Thanks to a connection by Professor John Rossi III, Wendy Fomby served as a tax accounting intern in Keith Bachman’s Whitehall office this spring. Having landed a position at PriceWaterhouseCoopers during her senior year, Fomby sought an internship at a public CPA firm during her final semester.
“Now, I feel ready to conquer my dream at a national firm because of the positive experience I’ve had here,” she says. “To see the passion Keith displays for this profession, the advice he provides, and hearing his experiences show me life beyond Moravian will be great because of the wonderful community we have.”
Not that Bachman made it easy. “I told Wendy, ‘I’m going to challenge you, and you let me know when you get to your job at PriceWaterhouseCoopers how prepared you feel,’” he explains. “Wendy will find that her initial training at Bachman CPA and Company will provide her with an advantage over her peers when her training commences at PWC.
“I want interns who want to learn and prepare for the start of their careers in the professional world,” Bachman concludes. “We have had excellent students interning with our firm, and I attribute that to Moravian’s programs – and also to Professor John Rossi. I’m an advocate for Moravian.”
Intern: Marisa Clark ’15
ABOVE: After meeting during a Coffee and Connections event, Angel Gable '01 (left) helped Marisa Clark '15 gain real-world experience through an internship at Artsquest.
Angel Gable understands the trials of being a Moravian intern, which undoubtedly helped her own intern Marisa Clark this spring. Beginning in 1999, two years before she graduated, Gable began interning at ArtsQuest. That role eventually transitioned into a full-time position, and “I never left,” she shrugs happily.
Gable, ArtsQuest’s graphic arts manager, and Clark met at a Coffee and Connections event and discussed the undergraduate’s goals, which eventually led to an interview and portfolio review. Gable has had success with Moravian interns in the past, and there’s definitely a familiarity and comfort level accepting students from her alma mater.
“With Moravian interns, I know what their program is doing, and I know what ways I can help, which is a big advantage,” Gable says. Interns really earn their keep, managing a portion of the organization’s large project workload. “This is real work, and if they weren’t handling it, then I would be,” she adds.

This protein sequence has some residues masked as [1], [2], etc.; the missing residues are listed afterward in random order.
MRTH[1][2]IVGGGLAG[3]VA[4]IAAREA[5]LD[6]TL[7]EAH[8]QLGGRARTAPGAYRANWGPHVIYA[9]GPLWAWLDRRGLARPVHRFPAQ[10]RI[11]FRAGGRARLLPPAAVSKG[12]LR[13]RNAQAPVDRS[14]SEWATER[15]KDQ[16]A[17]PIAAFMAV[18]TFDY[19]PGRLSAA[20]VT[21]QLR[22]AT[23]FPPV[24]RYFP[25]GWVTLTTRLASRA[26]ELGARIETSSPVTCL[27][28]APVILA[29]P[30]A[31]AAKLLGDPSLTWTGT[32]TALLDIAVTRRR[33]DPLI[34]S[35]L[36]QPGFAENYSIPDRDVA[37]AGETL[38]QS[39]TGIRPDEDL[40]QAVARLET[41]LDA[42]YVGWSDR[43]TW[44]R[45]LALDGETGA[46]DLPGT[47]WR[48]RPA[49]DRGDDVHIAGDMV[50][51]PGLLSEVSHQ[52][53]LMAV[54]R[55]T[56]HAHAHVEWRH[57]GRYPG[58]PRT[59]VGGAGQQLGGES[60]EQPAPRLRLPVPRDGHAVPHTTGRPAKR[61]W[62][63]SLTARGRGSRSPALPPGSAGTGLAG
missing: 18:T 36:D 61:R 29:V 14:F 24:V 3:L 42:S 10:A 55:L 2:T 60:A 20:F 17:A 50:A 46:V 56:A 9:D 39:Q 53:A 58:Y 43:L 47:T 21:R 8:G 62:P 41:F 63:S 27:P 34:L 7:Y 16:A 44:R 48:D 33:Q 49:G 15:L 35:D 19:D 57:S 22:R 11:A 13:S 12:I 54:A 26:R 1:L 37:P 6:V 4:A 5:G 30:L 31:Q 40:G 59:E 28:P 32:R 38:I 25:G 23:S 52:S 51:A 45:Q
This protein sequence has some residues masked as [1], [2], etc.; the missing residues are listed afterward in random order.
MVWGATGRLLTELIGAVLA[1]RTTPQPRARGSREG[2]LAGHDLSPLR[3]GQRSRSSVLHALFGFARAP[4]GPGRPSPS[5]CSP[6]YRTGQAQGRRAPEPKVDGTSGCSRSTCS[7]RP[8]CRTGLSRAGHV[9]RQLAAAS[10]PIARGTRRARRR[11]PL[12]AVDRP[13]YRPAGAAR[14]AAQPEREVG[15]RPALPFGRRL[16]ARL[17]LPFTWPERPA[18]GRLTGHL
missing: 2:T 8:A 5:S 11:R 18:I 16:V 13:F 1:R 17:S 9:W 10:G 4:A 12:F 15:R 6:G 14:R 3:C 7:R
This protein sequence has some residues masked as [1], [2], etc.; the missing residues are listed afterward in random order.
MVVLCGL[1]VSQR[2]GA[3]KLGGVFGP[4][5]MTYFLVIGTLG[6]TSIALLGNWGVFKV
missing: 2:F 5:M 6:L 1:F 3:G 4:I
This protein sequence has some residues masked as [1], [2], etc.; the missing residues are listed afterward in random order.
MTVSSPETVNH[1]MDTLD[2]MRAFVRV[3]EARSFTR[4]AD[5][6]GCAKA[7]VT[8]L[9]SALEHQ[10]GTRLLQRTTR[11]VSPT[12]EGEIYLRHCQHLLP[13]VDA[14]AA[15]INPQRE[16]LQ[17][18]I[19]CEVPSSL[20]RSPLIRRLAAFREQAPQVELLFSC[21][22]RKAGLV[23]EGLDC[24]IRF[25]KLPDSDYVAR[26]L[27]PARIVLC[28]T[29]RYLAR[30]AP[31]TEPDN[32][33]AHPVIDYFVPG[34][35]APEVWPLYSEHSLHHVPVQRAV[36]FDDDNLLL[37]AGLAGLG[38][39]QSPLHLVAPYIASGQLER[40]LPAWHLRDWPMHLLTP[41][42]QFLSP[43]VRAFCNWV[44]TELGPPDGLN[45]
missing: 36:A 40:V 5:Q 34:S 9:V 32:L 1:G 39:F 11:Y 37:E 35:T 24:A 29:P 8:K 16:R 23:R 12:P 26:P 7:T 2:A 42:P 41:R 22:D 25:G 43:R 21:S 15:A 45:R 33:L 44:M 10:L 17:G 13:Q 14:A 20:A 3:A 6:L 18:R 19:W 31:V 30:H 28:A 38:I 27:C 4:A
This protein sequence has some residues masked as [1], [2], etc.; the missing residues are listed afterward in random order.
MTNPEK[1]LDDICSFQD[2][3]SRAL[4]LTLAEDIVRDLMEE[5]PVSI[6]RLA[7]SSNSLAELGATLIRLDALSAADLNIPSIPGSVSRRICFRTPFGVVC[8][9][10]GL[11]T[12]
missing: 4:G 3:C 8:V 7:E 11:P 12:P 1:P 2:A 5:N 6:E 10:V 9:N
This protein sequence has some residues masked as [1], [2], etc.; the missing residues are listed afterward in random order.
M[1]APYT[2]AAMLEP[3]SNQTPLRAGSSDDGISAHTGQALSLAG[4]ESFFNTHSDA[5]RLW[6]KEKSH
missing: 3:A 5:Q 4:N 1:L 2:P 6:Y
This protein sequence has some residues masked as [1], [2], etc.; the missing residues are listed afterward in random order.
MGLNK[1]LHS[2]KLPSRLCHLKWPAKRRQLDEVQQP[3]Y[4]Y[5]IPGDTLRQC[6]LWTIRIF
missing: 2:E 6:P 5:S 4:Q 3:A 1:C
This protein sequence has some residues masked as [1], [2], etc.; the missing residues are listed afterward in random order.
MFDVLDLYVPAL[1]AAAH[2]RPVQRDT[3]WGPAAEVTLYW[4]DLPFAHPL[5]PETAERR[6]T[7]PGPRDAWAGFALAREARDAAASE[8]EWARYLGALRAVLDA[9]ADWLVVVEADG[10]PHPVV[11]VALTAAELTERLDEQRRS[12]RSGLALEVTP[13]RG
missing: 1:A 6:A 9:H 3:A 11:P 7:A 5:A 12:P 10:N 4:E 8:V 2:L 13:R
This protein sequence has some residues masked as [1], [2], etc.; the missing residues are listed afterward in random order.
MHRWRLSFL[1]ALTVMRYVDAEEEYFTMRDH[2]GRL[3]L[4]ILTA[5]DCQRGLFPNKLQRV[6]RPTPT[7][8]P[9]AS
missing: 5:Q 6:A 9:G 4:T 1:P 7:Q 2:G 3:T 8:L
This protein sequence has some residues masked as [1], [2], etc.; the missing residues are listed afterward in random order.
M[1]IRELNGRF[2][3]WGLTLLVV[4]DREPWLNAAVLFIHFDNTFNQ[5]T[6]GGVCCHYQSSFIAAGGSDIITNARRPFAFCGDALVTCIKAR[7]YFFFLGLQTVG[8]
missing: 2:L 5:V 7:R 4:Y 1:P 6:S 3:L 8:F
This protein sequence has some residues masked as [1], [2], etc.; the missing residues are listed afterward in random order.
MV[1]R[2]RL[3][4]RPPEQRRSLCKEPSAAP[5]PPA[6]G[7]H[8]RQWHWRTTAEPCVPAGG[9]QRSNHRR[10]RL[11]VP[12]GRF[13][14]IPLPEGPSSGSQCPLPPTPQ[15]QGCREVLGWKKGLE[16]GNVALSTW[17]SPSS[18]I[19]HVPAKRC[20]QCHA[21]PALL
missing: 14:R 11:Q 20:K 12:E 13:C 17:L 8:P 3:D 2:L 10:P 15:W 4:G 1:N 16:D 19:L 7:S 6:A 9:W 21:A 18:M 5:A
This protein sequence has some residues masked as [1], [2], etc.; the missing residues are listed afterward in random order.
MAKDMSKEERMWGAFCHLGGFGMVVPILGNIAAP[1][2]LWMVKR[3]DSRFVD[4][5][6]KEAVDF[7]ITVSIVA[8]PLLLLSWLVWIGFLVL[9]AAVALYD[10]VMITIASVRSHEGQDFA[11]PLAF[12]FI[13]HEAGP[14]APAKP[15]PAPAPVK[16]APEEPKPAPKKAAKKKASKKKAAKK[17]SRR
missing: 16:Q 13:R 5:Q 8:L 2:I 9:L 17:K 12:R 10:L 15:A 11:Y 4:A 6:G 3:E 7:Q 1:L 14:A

“After working in the field, I am positive that I have made the right decision with my major,” Clark says. “The real-world experience at ArtsQuest is very helpful in planning my future and has helped me make connections in my field.”
ABOVE: Myles Barros '14 (left) and Alek Szilagyi '14 (center) were exposed to 'future-present healthcare technology' during a spring 2014 internship at Merck & Co. The internships came together thanks to Pete Lega '85.
Recently, a colleague at Merck charged Pete Lega with a simple request: Go find young computer science majors who remind you of yourself 25 years ago. “So, I called Ben Coleman and asked, “Who do you recommend?” he explains. On the computer science professor’s endorsement, Myles Barros and Alek Szilagyi secured internships at Merck this past spring.
“Myles and Alek have had an opportunity to craft future-present healthcare technology , and they have just eaten it up,” says Lega, director of emerging technology at Merck & Co.
That’s exactly the outcome Lega expected from Moravian students. “I think the quality of the program is fantastic,” he says. “The Moravian education is almost timeless in a way because students are given skills that translate well and that’s critical because our technology changes all the time. At Moravian, students are learning how to learn, collaborate and adapt. The liberal arts components they experience also provides a wonderful rounding out of their soft skills and holistic view of their work.”
Szilagyi enjoyed the opportunities to work with “groundbreaking technology” outside his Moravian classroom. “Merck has been incredible at providing an environment that is both challenging but forgiving,” he explains.
Barros credits Moravian for getting him ready for the real world, noting he never feels “overwhelmed” thanks to his preparation. “I feel my education at Moravian has prepared me extremely well for all of the challenges I will face once I leave college,” he says.
The Moravian College Magazine is produced three times a year by Tommy Kopetskie, editor, and the Office of Public Relations. Send your news, comments, story ideas, etc. to firstname.lastname@example.org.